What is a Phantom Load, and How Much Is It Costing You?

You may be spending hundreds per year on these energy vampires

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Devices that Create Phantom Loads. Photo © Erin Huffstetler

A phantom load, also known as standby power or vampire power, is the electricity consumed by an electronic device while it is turned off or in standby mode.

Modern houses are filled with appliances that consume power even when they're off. Phantom loads maintain your television settings and allow the unit to power up quickly when you press the "on" button. They keep the clocks going on your DVR player, stove and microwave.

Phantom loads also keep your wireless network running even when you're not online, and they make sure your wireless printer is ready to print whenever you are.

All this electronic readiness comes with a price tag, measured in electricity use. In fact, a joint study between the U.S. Environmental Protection Agency and several other environmental agencies around the globe put that price at a full 10% of your monthly energy bill.

Obviously, you can save some money by eliminating these phantom loads. Here's a guide to what electronics and appliances may be drawing electricity when they're ostensibly turned off.

Energy Vampire Appliances and Electronics

It's difficult to purchase a home appliance these days that isn't an energy vampire with a phantom load — many appliances that are designed to be plugged in continuously use electricity continuously, even if it's just a small amount.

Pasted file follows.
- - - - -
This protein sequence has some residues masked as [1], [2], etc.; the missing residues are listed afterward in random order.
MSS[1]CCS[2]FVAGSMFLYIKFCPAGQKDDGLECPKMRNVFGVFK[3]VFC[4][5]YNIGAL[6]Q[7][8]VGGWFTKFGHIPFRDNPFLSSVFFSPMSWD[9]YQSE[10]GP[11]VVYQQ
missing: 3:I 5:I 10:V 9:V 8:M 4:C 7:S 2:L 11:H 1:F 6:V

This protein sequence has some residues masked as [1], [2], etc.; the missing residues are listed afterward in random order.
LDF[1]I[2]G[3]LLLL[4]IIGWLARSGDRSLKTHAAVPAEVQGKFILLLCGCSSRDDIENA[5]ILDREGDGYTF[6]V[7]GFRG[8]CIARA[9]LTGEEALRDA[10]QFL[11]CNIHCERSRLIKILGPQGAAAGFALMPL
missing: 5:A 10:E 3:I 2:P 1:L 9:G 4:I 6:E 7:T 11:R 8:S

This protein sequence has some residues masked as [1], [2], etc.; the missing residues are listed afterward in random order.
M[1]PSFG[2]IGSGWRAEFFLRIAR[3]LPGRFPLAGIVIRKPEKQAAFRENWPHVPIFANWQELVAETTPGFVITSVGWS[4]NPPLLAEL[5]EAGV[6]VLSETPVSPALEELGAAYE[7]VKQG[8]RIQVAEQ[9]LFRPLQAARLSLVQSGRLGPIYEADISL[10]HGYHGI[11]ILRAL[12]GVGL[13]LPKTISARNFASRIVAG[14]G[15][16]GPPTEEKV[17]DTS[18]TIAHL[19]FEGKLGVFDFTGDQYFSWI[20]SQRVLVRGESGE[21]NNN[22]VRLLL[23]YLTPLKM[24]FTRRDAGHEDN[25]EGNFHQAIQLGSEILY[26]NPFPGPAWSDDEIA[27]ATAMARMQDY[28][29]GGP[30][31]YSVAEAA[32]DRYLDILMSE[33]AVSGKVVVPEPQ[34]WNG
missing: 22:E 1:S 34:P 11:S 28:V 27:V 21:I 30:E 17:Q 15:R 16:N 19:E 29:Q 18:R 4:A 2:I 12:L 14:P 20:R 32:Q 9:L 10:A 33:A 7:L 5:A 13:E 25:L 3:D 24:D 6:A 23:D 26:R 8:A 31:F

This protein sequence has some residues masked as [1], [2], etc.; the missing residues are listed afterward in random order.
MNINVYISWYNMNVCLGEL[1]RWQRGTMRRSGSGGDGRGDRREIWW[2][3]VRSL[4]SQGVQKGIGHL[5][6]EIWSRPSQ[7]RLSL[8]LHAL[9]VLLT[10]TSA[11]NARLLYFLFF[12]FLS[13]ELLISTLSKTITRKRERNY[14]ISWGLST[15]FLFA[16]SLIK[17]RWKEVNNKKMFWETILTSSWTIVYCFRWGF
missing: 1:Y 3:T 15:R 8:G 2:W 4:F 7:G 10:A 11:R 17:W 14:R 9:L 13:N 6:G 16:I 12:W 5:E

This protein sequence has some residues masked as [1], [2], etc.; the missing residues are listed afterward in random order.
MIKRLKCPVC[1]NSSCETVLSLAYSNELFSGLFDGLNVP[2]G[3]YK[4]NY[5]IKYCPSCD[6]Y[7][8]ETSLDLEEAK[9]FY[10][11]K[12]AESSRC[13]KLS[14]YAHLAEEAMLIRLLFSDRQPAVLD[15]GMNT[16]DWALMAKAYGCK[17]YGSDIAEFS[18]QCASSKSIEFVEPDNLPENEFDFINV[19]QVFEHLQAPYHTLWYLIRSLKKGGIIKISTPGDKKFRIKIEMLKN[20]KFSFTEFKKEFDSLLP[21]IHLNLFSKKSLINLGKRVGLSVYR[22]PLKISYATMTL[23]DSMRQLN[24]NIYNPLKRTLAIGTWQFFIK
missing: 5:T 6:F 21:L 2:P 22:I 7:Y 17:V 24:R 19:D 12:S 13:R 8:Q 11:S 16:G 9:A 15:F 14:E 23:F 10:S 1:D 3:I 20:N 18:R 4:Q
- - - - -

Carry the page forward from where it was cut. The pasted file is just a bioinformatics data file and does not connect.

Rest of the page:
Your television equipment -- the TV itself, the cable box, and your DVR unit -- likely draws the most phantom electricity.

While different brands vary widely in their phantom power consumption, the U.S. Department of Energy has found that on standby:

  • your DVR unit may draw as much as 30 watts
  • your television may draw up to 45 watts
  • your laptop computer (in sleep mode) could draw up to 55 watts
  • your cable or DSL modem may use up to 8 watts continuously
  • your cable or satellite TV set-top box likely uses between 25 and 35 watts continuously
  • your garage door opener uses between two and seven watts
  • your surge protector uses around five or six watts

But What Does This Cost You?

It's tricky to put a price tag on these energy vampires, since the total cost to you depends on how many of them you have in your home, and on the price of electricity in your area.

If, for example, you have a relatively simple home with few electronics (perhaps only a cable modem, a laptop and a small television), your total phantom electricity draw might not exceed 80 to 90 watts. In total, that might cost you around $7 to $7.50 per month in "extra" electricity.

On the other hand, you might love owning the latest appliances and have a wide range of electronic equipment, with a large television in most rooms, full DVR and cable boxes, a wireless laser printer and a home theater system. In that case, your total phantom electricity draw might be in the range of 200 to 300 watts (or even more), which could cost you upwards of $25 to $30 per month on your electric bill ... just in energy vampire costs.